We use guv'mint issued Hanna HI 991300 meters to check water quality and you have to calibrate the pH every time you use them or your results are just a random number generator. I don't really believe most of these digital pH meters. We have 10 people sampling one bucket of water in our QI sessions and get 10 results.
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On Sat, 22 Jun 2013 00:49:32 -0400, snipped-for-privacy@aol.com wrote:

We found the 98107 to be repeatable within 2 points or better with calibration done monthly. Actually a lot better than their higher priced units. Get about 3 years out of one if taken care of, using to check antifreeze pH in an automotive repair shop - used anywhere from once a week to 10 times a day or more.
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On Sat, 22 Jun 2013 17:54:25 -0400, snipped-for-privacy@snyder.on.ca wrote:

We may be looking for a higher degree of accuracy than you. (typically +/ 0.2) That is also the ideal on a swimming pool tho. (7.4 +/-0.2)
I know the world is in love with anything digital but the old chemical test kit is more reliable. Those Hannas might give you an answer "precise" out to 2 decimal places but they can be wrong by a whole pH number.
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snipped-for-privacy@snyder.on.ca;3082996 Wrote: >

I just wish that your experience with this meter was the same as everyone else's experience with it:
'Warning - Calibrate your pHep HI98107 - Absolute Beginners - Grasscity Forums' (http://tinyurl.com/lgd24kk )
'Hanna pH meter problem - Absolute Beginners - Grasscity Forums' (http://tinyurl.com/kpcrgdf )
Both treads in that forum were started by the same guy (nick: "Wardrobe"). He bought a brand new Hanna Phep HI98107 and is extremely disappointed with it because it's reading drifts 0.1 pH per day without recalibration. On Monday he recalibrated to a 7.01 buffer solution, and by Friday that meter was reading the buffer solution to be 7.4 So, in a month, as you say you were using your between recalibrations, his pH is gonna to off by 3, in which case you could guestimate the pH more accurately by tasting the pool water.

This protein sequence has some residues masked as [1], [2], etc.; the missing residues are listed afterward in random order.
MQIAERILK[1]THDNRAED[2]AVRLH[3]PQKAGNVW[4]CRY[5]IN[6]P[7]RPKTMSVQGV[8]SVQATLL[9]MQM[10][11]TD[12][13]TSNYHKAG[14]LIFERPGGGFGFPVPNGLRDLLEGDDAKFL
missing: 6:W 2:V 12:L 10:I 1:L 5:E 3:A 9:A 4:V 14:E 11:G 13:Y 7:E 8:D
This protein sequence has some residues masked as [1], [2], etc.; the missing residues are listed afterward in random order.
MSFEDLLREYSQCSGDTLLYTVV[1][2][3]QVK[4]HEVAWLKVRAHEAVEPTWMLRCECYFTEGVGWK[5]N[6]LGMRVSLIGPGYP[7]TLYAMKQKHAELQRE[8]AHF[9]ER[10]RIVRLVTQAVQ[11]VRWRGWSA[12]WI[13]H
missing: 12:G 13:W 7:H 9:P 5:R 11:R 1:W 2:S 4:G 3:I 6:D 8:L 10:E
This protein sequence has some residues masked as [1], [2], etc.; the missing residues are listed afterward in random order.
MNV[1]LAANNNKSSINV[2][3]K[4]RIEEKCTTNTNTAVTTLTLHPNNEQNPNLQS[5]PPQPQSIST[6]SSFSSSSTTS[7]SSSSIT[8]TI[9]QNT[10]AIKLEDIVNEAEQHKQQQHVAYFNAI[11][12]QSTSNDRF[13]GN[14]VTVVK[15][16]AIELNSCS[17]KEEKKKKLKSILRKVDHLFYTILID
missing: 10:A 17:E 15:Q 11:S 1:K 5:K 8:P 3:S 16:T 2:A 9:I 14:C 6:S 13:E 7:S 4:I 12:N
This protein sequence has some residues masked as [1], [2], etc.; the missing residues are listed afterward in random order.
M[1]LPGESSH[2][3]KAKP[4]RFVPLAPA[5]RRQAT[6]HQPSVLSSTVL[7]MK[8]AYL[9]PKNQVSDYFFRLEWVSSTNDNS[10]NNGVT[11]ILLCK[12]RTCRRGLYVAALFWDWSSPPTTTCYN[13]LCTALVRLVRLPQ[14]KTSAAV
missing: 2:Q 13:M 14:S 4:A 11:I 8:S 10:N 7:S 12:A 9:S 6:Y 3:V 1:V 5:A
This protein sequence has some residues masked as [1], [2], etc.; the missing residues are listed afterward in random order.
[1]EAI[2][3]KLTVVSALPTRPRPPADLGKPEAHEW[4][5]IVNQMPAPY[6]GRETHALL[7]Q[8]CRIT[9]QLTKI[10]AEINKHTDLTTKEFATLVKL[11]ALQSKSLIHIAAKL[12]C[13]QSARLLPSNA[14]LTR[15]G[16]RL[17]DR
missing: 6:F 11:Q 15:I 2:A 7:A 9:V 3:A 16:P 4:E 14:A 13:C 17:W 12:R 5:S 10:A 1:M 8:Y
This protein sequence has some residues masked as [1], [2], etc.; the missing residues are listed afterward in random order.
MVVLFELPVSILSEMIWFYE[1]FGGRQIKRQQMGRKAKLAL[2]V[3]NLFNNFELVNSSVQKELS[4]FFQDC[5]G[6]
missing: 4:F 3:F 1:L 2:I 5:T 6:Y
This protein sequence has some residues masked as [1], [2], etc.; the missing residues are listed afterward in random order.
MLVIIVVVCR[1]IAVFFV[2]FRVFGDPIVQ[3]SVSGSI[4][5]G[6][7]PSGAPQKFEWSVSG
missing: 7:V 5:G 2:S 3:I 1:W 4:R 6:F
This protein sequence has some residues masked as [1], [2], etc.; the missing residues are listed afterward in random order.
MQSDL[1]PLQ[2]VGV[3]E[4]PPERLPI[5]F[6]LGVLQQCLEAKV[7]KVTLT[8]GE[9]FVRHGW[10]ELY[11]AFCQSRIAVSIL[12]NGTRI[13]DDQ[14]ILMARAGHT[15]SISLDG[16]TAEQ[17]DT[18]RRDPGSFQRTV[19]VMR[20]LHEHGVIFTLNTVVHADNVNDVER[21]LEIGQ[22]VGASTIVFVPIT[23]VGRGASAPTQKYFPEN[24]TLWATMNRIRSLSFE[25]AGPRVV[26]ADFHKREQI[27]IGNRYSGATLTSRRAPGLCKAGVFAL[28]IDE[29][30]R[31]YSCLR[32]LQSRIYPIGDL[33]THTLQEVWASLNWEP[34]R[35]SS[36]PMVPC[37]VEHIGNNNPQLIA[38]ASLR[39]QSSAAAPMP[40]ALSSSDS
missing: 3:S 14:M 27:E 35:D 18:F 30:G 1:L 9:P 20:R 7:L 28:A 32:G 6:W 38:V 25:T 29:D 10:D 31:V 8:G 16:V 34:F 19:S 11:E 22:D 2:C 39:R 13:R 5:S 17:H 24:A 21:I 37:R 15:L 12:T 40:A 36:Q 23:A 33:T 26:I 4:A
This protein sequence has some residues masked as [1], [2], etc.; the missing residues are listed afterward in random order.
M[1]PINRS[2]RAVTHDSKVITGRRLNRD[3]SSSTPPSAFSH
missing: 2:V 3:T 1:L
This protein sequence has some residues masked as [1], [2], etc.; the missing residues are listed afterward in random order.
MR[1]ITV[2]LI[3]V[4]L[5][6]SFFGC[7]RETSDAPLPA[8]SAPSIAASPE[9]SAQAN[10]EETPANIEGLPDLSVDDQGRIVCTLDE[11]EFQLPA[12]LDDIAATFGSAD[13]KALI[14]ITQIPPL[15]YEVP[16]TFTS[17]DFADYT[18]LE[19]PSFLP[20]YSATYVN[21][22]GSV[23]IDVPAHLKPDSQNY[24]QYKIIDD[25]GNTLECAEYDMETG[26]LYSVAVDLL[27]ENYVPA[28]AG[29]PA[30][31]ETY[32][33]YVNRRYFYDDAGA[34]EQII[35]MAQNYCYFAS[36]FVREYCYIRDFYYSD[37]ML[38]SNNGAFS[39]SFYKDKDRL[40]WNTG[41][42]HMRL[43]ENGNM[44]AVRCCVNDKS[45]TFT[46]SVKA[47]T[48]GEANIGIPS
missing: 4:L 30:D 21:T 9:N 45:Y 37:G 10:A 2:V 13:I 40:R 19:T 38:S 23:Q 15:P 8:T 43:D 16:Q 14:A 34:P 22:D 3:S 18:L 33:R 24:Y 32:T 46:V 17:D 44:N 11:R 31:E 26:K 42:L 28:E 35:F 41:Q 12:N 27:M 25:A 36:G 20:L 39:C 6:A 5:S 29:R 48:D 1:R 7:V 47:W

--
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On Sun, 23 Jun 2013 03:24:00 +0200, nestork

The water quality team I am on has about 50 of these pH testers and we have to calibrate them almost every time we use them because they fail the initial check with the standards. (+/- 0.2)
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snipped-for-privacy@aol.com;3083106 Wrote: >

pH meters are notorious for being fickle.
The people that provide pH testing kits know that and that's why they provide the chemical test kits. It's a lot of fuss, but at least you get accurate results. If there were a better solution, everyone would gravitate to it just like every one gravitates to every better mousetrap that's ever been built.
--
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On Sun, 23 Jun 2013 03:24:00 +0200, nestork

My experience was when recalibrating after a month we were within .2 Calibrate to 7.01 and when checked a month later it read 7.2 ot 6.88 at worst. And that was the same for 3 units.
Out of 5, 3 remaineid useable for over 3 years, while 2 others died within a year.(left to dry out, they don't last worth a crap)
Perhaps the guy with the problems didn't take care of his????
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On 6/21/2013 9:04 PM, NotMe wrote:

Here's the one I use. I calibrate it about once a week or so.
http://www.heavydutysupplies.com/servlet/the-15/hanna-Checker-HI98103/Detail?gclid=CInfsZOC-LcCFQ3l7AodVWMAdA
http://tinyurl.com/kndezau
It's spot on with the pool store's test but, you do have to calibrate them often.
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Here in Winnipeg, having a swimming pool in your back yard is like having air conditioning in your car...
..you need it for about 4 weeks; last two weeks in July and first two weeks in August, and that's about it. Any other time of the year, you just roll your window down or put on a t-shirt and pair of shorts and you're OK. Lots of people have A/C in their cars, and some even have swimming pools in their back yards, but they only get used for 4 weeks or so a year.
Women want A/C in their cars because if they sweat, their make-up runs down their face, and that makes them look kinda like the zombies from "Night of the Living Dead". Most women I know don't want to look like a zombie from "Night of the Living Dead". No offense to zombies.
--
nestork


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I'm in N. Texas where there winter is the 2nd week end if Feb and the other three seasons are hot, very hot and jalapeo.
My grand kids have drawn a picture of our house. It has a frount door a back door (very little in between) and a pool.